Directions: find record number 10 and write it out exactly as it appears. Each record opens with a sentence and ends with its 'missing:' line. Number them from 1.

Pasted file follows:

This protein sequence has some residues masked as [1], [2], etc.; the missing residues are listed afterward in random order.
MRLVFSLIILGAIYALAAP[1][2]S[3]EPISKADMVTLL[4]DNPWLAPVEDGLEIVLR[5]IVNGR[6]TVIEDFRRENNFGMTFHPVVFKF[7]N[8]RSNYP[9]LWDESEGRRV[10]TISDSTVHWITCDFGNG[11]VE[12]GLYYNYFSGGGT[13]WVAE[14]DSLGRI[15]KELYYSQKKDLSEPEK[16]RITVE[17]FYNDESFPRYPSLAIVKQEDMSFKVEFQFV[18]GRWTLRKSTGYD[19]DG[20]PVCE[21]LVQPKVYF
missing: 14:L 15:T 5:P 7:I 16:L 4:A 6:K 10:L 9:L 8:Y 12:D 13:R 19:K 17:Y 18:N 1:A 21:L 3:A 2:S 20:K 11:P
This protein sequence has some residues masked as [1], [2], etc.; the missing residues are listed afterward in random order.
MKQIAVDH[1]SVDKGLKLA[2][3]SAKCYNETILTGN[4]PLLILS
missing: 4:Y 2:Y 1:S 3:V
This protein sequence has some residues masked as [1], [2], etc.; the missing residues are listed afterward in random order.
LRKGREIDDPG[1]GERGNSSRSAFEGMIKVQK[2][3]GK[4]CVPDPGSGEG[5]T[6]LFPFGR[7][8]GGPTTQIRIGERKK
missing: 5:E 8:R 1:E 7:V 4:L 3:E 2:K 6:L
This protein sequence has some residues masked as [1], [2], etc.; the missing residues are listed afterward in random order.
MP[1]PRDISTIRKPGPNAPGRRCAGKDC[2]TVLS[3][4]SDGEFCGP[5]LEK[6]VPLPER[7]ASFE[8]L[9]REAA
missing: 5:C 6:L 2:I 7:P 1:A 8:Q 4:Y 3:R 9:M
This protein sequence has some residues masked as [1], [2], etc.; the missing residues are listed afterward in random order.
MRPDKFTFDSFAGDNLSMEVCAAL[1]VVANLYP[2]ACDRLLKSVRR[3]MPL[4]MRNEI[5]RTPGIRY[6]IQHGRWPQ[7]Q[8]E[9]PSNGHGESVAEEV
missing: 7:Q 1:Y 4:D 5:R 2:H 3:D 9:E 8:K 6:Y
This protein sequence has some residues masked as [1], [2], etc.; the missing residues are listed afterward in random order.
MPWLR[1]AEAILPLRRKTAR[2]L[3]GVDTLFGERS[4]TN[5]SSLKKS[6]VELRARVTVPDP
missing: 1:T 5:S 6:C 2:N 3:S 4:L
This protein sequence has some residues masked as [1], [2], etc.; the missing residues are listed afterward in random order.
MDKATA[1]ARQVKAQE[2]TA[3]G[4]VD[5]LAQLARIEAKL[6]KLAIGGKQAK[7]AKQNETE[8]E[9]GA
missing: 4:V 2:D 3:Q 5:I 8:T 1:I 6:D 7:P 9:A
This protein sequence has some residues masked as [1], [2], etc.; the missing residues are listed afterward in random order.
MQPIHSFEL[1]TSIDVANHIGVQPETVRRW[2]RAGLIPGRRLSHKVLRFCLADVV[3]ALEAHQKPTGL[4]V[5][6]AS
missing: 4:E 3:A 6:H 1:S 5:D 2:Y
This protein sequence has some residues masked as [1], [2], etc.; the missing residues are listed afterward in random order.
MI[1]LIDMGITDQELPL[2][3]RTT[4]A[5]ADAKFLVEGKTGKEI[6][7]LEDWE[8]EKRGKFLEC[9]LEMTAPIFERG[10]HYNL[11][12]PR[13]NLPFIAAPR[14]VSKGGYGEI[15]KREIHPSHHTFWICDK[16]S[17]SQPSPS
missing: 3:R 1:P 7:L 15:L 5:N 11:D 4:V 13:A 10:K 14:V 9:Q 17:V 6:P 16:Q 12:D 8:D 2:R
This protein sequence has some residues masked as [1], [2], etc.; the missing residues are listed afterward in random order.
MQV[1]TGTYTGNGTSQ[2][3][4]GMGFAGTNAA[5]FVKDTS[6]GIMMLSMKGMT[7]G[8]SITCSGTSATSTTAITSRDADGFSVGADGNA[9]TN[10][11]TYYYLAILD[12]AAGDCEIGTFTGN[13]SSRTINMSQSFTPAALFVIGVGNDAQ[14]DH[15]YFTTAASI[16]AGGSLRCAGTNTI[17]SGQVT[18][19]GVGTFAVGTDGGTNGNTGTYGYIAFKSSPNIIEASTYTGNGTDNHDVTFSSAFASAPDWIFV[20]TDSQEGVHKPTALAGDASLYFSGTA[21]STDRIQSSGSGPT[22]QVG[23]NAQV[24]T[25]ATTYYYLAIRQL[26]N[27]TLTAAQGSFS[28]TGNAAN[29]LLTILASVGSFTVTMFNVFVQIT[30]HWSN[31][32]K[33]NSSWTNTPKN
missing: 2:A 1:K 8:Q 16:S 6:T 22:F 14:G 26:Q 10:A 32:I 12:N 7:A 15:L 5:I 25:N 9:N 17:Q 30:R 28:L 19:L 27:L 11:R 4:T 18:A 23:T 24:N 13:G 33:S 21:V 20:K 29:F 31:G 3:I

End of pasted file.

This protein sequence has some residues masked as [1], [2], etc.; the missing residues are listed afterward in random order.
MQV[1]TGTYTGNGTSQ[2][3][4]GMGFAGTNAA[5]FVKDTS[6]GIMMLSMKGMT[7]G[8]SITCSGTSATSTTAITSRDADGFSVGADGNA[9]TN[10][11]TYYYLAILD[12]AAGDCEIGTFTGN[13]SSRTINMSQSFTPAALFVIGVGNDAQ[14]DH[15]YFTTAASI[16]AGGSLRCAGTNTI[17]SGQVT[18][19]GVGTFAVGTDGGTNGNTGTYGYIAFKSSPNIIEASTYTGNGTDNHDVTFSSAFASAPDWIFV[20]TDSQEGVHKPTALAGDASLYFSGTA[21]STDRIQSSGSGPT[22]QVG[23]NAQV[24]T[25]ATTYYYLAIRQL[26]N[27]TLTAAQGSFS[28]TGNAAN[29]LLTILASVGSFTVTMFNVFVQIT[30]HWSN[31][32]K[33]NSSWTNTPKN
missing: 2:A 1:K 8:Q 16:S 6:T 22:F 14:G 26:Q 10:A 32:I 12:N 7:A 15:L 5:I 25:N 9:N 17:Q 30:R 28:L 19:L 27:L 11:R 4:T 18:A 23:T 24:N 13:G 33:S 21:V 20:K 29:F 31:G 3:I